The interaction between condition and wave was not significantly associated with help-seeking knowledge. At pre- and post-intervention, individuals in the depression information condition, relative to the control condition, indicated that they knew more about seeking help from GPs (t641 = −2.3, P = .02). Individuals in the high distress group, relative to the low distress group, indicated that they knew more about seeking help from GPs (t641 = −2.2, P = .03), clinical psychologists (t641 = −2.0, P = .046), and all health professionals (total score; t641 = −2.5, P = .01). Significant effects of wave were found for GPs (t641 = −3.1, P = .002), clinical psychologists (t641 = −2.8, P = .006), psychiatrists (t641 = −3.0, P = .003), and all professionals (t641 = −3.6, P < .001), indicating that participants in both conditions were more knowledgeable at post-intervention about seeking help from these sources.
Symptoms of Depression
Symptoms of depression did not differ between pre- and post-intervention (t641 = 1.6, P = .11). There was no interaction between condition and wave. As expected, individuals in the high distress group, relative to the low distress group, scored higher on the CES-D at both pre- and post-intervention (t641 = −18.6, P < .001). A subanalysis was conducted to determine whether the intervention reduced symptoms of depression among the high distress group. No significant effects or interactions were found.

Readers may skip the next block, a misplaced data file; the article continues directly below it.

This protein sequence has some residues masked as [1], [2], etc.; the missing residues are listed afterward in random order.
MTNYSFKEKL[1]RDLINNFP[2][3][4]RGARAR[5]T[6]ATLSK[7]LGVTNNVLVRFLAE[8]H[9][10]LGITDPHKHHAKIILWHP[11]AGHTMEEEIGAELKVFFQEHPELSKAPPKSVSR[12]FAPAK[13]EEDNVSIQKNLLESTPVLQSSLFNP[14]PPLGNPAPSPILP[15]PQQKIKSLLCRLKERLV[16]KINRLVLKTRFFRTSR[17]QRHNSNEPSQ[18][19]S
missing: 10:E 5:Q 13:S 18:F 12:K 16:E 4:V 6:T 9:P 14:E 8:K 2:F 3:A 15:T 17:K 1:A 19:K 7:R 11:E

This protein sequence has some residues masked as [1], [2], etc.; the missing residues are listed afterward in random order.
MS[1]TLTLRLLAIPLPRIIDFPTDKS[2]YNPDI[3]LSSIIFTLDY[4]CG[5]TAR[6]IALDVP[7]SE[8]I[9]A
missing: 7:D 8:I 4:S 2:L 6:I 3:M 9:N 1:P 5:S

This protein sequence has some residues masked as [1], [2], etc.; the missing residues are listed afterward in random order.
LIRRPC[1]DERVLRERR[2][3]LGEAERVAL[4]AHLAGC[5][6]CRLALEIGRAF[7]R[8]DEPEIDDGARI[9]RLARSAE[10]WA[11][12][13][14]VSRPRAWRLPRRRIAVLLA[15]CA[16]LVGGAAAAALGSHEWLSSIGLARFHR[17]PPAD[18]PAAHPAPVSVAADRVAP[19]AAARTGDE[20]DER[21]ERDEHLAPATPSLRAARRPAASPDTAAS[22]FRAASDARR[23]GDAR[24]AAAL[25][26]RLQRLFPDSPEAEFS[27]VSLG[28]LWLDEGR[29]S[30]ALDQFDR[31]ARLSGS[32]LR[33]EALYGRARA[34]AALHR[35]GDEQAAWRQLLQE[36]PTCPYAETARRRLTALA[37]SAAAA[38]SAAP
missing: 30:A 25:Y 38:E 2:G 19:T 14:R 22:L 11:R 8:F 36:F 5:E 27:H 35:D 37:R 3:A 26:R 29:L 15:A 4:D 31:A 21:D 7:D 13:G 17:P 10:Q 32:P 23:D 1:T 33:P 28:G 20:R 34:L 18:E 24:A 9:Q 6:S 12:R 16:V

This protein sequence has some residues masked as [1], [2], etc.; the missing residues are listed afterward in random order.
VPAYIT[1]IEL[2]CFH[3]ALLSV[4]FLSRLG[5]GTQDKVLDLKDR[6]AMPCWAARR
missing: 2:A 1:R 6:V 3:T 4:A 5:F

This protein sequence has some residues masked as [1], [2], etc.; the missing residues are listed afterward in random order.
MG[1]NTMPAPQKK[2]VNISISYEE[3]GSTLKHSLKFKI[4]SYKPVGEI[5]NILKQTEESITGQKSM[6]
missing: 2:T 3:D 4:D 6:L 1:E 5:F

Appeal of Depression Health e-Cards
Most (1598/1764, 90.6%) of the screening survey respondents selected “depression” when asked what type of health information they thought would be most helpful for inclusion in health e-cards aimed at young adults. Depression was the most frequently endorsed item.
At post-intervention, most participants rated the e-cards as “helpful” or “very helpful:” depression information condition: health e-card 1 (87.6%), health e-card 2 (83.0%), health e-card 3 (85.6%); control condition: health e-card 1 (90.4%), health e-card 2 (92.2%), health e-card 3 (91.0%).
Of participants in the high distress group, 22% were already receiving care for depression at baseline, and a high proportion of participants in both groups had previously sought help for depression from a health professional (24% of participants in the low distress group and 53% in the high distress group). To address this, the analysis of help-seeking behavior was repeated twice, first with the exclusion of participants who were receiving treatment for depression at baseline (n = 263), and then with the exclusion of this group as well as participants who had previously sought help for depression (n = 189). The results from both analyses were consistent with the primary analysis in that there was no significant effect of the intervention and the interaction between intervention condition and distress group was not significantly associated with formal or informal help seeking in either subgroup.
|Low Distress Group||High Distress Group|
(n = 65)
(n = 59)
(n = 133)
(n = 114)
(n = 52)
(n = 45)
(n = 98)
(n = 80)
|Formal help source, mean (SD)b||2.82|
|Informal help source, mean (SD)c||4.86|
|Beliefs about formal help sources|
|Rated GPs as helpfulc||43|
|Rated counselors as helpfulc||54|
|Rated clinical psychologists as helpful||41|
|Rated psychiatrists as helpful||34|
|Rated any formal source as helpfuld||59|
|Beliefs about informal help sources|
|Rated friends as helpfulc||59|
|Rated partner rated as helpfulc||59|
|Rated family as helpfulc||58|
|Rated any informal source as helpfulc||62|
|Beliefs about treatments|
|Rated antidepressants as helpful||34|
|Rated CBT as helpful||36|
|Rated IPT as helpfulb||27|
|Rated supportive counselling as helpful||56|